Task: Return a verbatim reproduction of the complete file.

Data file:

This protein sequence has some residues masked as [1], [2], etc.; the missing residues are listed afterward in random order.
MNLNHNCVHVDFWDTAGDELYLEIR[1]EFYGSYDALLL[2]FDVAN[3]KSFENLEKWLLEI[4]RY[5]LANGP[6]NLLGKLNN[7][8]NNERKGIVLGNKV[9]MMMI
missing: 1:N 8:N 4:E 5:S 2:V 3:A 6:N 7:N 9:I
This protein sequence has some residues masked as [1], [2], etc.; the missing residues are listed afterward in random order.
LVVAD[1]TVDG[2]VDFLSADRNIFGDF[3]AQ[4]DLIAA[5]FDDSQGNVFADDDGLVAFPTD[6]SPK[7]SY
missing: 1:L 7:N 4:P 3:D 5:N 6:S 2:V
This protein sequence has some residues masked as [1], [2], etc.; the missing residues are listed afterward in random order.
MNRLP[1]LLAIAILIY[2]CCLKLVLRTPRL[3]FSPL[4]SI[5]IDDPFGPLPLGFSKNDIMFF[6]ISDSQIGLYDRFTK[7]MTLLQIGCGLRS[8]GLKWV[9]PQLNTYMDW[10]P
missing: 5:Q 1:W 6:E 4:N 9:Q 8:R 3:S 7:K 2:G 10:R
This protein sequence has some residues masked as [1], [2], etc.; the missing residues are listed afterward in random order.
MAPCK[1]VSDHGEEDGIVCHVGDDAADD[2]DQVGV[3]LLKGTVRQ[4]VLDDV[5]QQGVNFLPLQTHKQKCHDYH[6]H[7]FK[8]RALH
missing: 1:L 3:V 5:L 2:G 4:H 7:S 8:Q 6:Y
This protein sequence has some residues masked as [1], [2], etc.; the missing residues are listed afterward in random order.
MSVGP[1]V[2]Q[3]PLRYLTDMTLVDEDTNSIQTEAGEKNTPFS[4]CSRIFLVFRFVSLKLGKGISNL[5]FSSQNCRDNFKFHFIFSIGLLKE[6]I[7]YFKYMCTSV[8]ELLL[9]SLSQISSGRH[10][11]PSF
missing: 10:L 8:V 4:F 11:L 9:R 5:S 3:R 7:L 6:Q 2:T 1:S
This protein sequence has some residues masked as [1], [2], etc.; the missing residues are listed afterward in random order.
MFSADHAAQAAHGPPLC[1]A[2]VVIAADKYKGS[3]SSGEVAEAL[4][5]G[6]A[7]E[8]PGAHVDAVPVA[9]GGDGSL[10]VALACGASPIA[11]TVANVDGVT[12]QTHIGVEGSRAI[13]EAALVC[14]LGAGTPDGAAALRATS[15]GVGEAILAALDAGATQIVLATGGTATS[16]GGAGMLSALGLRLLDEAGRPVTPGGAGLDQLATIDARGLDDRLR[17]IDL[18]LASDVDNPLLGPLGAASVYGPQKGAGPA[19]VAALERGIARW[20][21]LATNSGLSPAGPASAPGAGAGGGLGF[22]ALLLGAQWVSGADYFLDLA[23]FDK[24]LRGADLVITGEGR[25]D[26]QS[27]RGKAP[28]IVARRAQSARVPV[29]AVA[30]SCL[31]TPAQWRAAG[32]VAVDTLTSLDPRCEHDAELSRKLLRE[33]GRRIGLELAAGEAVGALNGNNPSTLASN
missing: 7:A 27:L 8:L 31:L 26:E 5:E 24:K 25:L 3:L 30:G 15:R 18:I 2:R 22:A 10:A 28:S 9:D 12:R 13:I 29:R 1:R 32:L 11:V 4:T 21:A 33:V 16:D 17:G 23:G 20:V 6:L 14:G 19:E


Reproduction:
This protein sequence has some residues masked as [1], [2], etc.; the missing residues are listed afterward in random order.
MNLNHNCVHVDFWDTAGDELYLEIR[1]EFYGSYDALLL[2]FDVAN[3]KSFENLEKWLLEI[4]RY[5]LANGP[6]NLLGKLNN[7][8]NNERKGIVLGNKV[9]MMMI
missing: 1:N 8:N 4:E 5:S 2:V 3:A 6:N 7:N 9:I
This protein sequence has some residues masked as [1], [2], etc.; the missing residues are listed afterward in random order.
LVVAD[1]TVDG[2]VDFLSADRNIFGDF[3]AQ[4]DLIAA[5]FDDSQGNVFADDDGLVAFPTD[6]SPK[7]SY
missing: 1:L 7:N 4:P 3:D 5:N 6:S 2:V
This protein sequence has some residues masked as [1], [2], etc.; the missing residues are listed afterward in random order.
MNRLP[1]LLAIAILIY[2]CCLKLVLRTPRL[3]FSPL[4]SI[5]IDDPFGPLPLGFSKNDIMFF[6]ISDSQIGLYDRFTK[7]MTLLQIGCGLRS[8]GLKWV[9]PQLNTYMDW[10]P
missing: 5:Q 1:W 6:E 4:N 9:Q 8:R 3:S 7:K 2:G 10:R
This protein sequence has some residues masked as [1], [2], etc.; the missing residues are listed afterward in random order.
MAPCK[1]VSDHGEEDGIVCHVGDDAADD[2]DQVGV[3]LLKGTVRQ[4]VLDDV[5]QQGVNFLPLQTHKQKCHDYH[6]H[7]FK[8]RALH
missing: 1:L 3:V 5:L 2:G 4:H 7:S 8:Q 6:Y
This protein sequence has some residues masked as [1], [2], etc.; the missing residues are listed afterward in random order.
MSVGP[1]V[2]Q[3]PLRYLTDMTLVDEDTNSIQTEAGEKNTPFS[4]CSRIFLVFRFVSLKLGKGISNL[5]FSSQNCRDNFKFHFIFSIGLLKE[6]I[7]YFKYMCTSV[8]ELLL[9]SLSQISSGRH[10][11]PSF
missing: 10:L 8:V 4:F 11:L 9:R 5:S 3:R 7:L 6:Q 2:T 1:S
This protein sequence has some residues masked as [1], [2], etc.; the missing residues are listed afterward in random order.
MFSADHAAQAAHGPPLC[1]A[2]VVIAADKYKGS[3]SSGEVAEAL[4][5]G[6]A[7]E[8]PGAHVDAVPVA[9]GGDGSL[10]VALACGASPIA[11]TVANVDGVT[12]QTHIGVEGSRAI[13]EAALVC[14]LGAGTPDGAAALRATS[15]GVGEAILAALDAGATQIVLATGGTATS[16]GGAGMLSALGLRLLDEAGRPVTPGGAGLDQLATIDARGLDDRLR[17]IDL[18]LASDVDNPLLGPLGAASVYGPQKGAGPA[19]VAALERGIARW[20][21]LATNSGLSPAGPASAPGAGAGGGLGF[22]ALLLGAQWVSGADYFLDLA[23]FDK[24]LRGADLVITGEGR[25]D[26]QS[27]RGKAP[28]IVARRAQSARVPV[29]AVA[30]SCL[31]TPAQWRAAG[32]VAVDTLTSLDPRCEHDAELSRKLLRE[33]GRRIGLELAAGEAVGALNGNNPSTLASN
missing: 7:A 27:L 8:L 31:L 26:E 5:E 24:K 25:L 3:L 30:G 15:R 18:I 2:R 22:A 10:A 28:S 9:D 12:R 13:I 29:R 1:R 32:L 11:V 4:T 21:A 33:V 16:D 17:G 23:G 20:V 6:L 14:G 19:E